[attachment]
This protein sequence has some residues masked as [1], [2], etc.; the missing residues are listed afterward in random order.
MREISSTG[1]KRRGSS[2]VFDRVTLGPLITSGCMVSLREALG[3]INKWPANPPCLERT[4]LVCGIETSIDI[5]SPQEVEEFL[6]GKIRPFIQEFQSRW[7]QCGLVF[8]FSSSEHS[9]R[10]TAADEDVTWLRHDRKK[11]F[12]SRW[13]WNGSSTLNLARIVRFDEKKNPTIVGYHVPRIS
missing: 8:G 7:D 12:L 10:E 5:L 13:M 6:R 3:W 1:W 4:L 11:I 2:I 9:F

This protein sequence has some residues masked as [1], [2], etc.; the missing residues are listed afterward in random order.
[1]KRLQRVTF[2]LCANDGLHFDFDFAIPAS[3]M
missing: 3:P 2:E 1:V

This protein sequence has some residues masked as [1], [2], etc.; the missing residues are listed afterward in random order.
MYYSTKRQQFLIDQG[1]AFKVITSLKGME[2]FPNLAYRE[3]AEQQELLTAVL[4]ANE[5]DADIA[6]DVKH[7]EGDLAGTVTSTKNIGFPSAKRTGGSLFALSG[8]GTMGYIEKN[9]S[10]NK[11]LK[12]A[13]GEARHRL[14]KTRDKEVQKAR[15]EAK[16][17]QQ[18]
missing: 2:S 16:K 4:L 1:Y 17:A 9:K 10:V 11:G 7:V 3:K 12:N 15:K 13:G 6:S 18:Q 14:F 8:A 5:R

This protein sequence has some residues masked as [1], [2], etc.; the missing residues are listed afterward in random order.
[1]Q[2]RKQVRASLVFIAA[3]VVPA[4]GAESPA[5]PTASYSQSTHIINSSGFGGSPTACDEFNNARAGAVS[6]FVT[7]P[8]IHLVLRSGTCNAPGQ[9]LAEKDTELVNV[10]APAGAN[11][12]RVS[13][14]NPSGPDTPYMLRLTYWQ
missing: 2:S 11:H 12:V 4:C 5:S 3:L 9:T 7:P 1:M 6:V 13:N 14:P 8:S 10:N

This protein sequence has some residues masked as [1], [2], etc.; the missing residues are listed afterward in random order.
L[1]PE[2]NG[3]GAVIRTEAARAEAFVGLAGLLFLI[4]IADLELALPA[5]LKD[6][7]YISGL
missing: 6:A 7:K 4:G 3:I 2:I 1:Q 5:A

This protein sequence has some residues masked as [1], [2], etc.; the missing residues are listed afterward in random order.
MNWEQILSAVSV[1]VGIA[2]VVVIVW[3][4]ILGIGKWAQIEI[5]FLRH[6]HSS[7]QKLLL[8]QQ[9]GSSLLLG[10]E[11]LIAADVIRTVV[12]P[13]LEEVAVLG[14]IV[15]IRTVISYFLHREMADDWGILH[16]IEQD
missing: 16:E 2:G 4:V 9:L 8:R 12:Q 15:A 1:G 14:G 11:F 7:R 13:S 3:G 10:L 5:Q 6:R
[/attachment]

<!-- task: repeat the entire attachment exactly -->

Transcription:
This protein sequence has some residues masked as [1], [2], etc.; the missing residues are listed afterward in random order.
MREISSTG[1]KRRGSS[2]VFDRVTLGPLITSGCMVSLREALG[3]INKWPANPPCLERT[4]LVCGIETSIDI[5]SPQEVEEFL[6]GKIRPFIQEFQSRW[7]QCGLVF[8]FSSSEHS[9]R[10]TAADEDVTWLRHDRKK[11]F[12]SRW[13]WNGSSTLNLARIVRFDEKKNPTIVGYHVPRIS
missing: 8:G 7:D 12:L 10:E 5:L 13:M 6:R 3:W 1:W 4:L 11:I 2:I 9:F

This protein sequence has some residues masked as [1], [2], etc.; the missing residues are listed afterward in random order.
[1]KRLQRVTF[2]LCANDGLHFDFDFAIPAS[3]M
missing: 3:P 2:E 1:V

This protein sequence has some residues masked as [1], [2], etc.; the missing residues are listed afterward in random order.
MYYSTKRQQFLIDQG[1]AFKVITSLKGME[2]FPNLAYRE[3]AEQQELLTAVL[4]ANE[5]DADIA[6]DVKH[7]EGDLAGTVTSTKNIGFPSAKRTGGSLFALSG[8]GTMGYIEKN[9]S[10]NK[11]LK[12]A[13]GEARHRL[14]KTRDKEVQKAR[15]EAK[16][17]QQ[18]
missing: 2:S 16:K 4:L 1:Y 17:A 9:K 10:V 11:G 7:V 3:K 12:N 15:K 13:G 6:S 18:Q 14:F 8:A 5:R

This protein sequence has some residues masked as [1], [2], etc.; the missing residues are listed afterward in random order.
[1]Q[2]RKQVRASLVFIAA[3]VVPA[4]GAESPA[5]PTASYSQSTHIINSSGFGGSPTACDEFNNARAGAVS[6]FVT[7]P[8]IHLVLRSGTCNAPGQ[9]LAEKDTELVNV[10]APAGAN[11][12]RVS[13][14]NPSGPDTPYMLRLTYWQ
missing: 2:S 11:H 12:V 4:C 5:S 3:L 9:T 7:P 1:M 6:V 13:N 14:P 8:S 10:N

This protein sequence has some residues masked as [1], [2], etc.; the missing residues are listed afterward in random order.
L[1]PE[2]NG[3]GAVIRTEAARAEAFVGLAGLLFLI[4]IADLELALPA[5]LKD[6][7]YISGL
missing: 6:A 7:K 4:G 3:I 2:I 1:Q 5:A

This protein sequence has some residues masked as [1], [2], etc.; the missing residues are listed afterward in random order.
MNWEQILSAVSV[1]VGIA[2]VVVIVW[3][4]ILGIGKWAQIEI[5]FLRH[6]HSS[7]QKLLL[8]QQ[9]GSSLLLG[10]E[11]LIAADVIRTVV[12]P[13]LEEVAVLG[14]IV[15]IRTVISYFLHREMADDWGILH[16]IEQD
missing: 16:E 2:G 4:V 9:L 8:R 12:Q 15:A 1:G 14:G 11:F 7:R 13:S 3:G 10:L 5:Q 6:R